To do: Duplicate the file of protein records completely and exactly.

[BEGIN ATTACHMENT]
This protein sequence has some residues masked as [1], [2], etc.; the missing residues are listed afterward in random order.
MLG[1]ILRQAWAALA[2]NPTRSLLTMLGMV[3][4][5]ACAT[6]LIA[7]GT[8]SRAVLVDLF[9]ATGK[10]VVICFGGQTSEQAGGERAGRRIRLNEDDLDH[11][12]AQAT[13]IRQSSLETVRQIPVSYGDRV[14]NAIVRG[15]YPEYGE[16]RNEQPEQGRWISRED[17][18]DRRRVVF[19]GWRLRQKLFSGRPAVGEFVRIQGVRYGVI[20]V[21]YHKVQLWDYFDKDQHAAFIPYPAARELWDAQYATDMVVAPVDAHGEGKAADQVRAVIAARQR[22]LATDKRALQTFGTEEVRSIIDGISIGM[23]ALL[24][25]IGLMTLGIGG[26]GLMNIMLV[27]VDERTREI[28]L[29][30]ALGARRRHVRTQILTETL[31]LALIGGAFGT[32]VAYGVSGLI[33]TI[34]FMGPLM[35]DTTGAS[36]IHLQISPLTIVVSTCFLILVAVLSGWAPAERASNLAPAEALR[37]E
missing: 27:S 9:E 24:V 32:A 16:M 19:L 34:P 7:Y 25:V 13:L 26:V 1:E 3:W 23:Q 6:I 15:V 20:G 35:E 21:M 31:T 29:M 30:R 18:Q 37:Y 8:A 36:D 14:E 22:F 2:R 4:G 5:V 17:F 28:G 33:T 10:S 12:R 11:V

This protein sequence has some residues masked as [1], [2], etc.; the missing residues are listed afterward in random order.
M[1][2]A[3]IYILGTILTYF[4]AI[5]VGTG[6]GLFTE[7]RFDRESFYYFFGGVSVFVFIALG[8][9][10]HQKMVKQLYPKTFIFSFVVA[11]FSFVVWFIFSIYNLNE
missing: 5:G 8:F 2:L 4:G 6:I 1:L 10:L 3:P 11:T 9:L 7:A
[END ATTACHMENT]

This protein sequence has some residues masked as [1], [2], etc.; the missing residues are listed afterward in random order.
MLG[1]ILRQAWAALA[2]NPTRSLLTMLGMV[3][4][5]ACAT[6]LIA[7]GT[8]SRAVLVDLF[9]ATGK[10]VVICFGGQTSEQAGGERAGRRIRLNEDDLDH[11][12]AQAT[13]IRQSSLETVRQIPVSYGDRV[14]NAIVRG[15]YPEYGE[16]RNEQPEQGRWISRED[17][18]DRRRVVF[19]GWRLRQKLFSGRPAVGEFVRIQGVRYGVI[20]V[21]YHKVQLWDYFDKDQHAAFIPYPAARELWDAQYATDMVVAPVDAHGEGKAADQVRAVIAARQR[22]LATDKRALQTFGTEEVRSIIDGISIGM[23]ALL[24][25]IGLMTLGIGG[26]GLMNIMLV[27]VDERTREI[28]L[29][30]ALGARRRHVRTQILTETL[31]LALIGGAFGT[32]VAYGVSGLI[33]TI[34]FMGPLM[35]DTTGAS[36]IHLQISPLTIVVSTCFLILVAVLSGWAPAERASNLAPAEALR[37]E
missing: 27:S 9:E 24:V 32:A 16:M 19:L 34:P 7:Y 25:V 13:L 26:V 1:E 3:W 23:Q 6:I 15:V 20:G 35:E 21:M 31:T 29:M 30:R 18:Q 37:Y 8:A 36:D 14:E 22:F 2:R 4:G 5:V 17:F 28:G 33:T 10:S 12:R 11:V

This protein sequence has some residues masked as [1], [2], etc.; the missing residues are listed afterward in random order.
M[1][2]A[3]IYILGTILTYF[4]AI[5]VGTG[6]GLFTE[7]RFDRESFYYFFGGVSVFVFIALG[8][9][10]HQKMVKQLYPKTFIFSFVVA[11]FSFVVWFIFSIYNLNE
missing: 5:G 8:F 2:L 4:G 6:I 1:L 10:L 3:P 11:T 9:L 7:A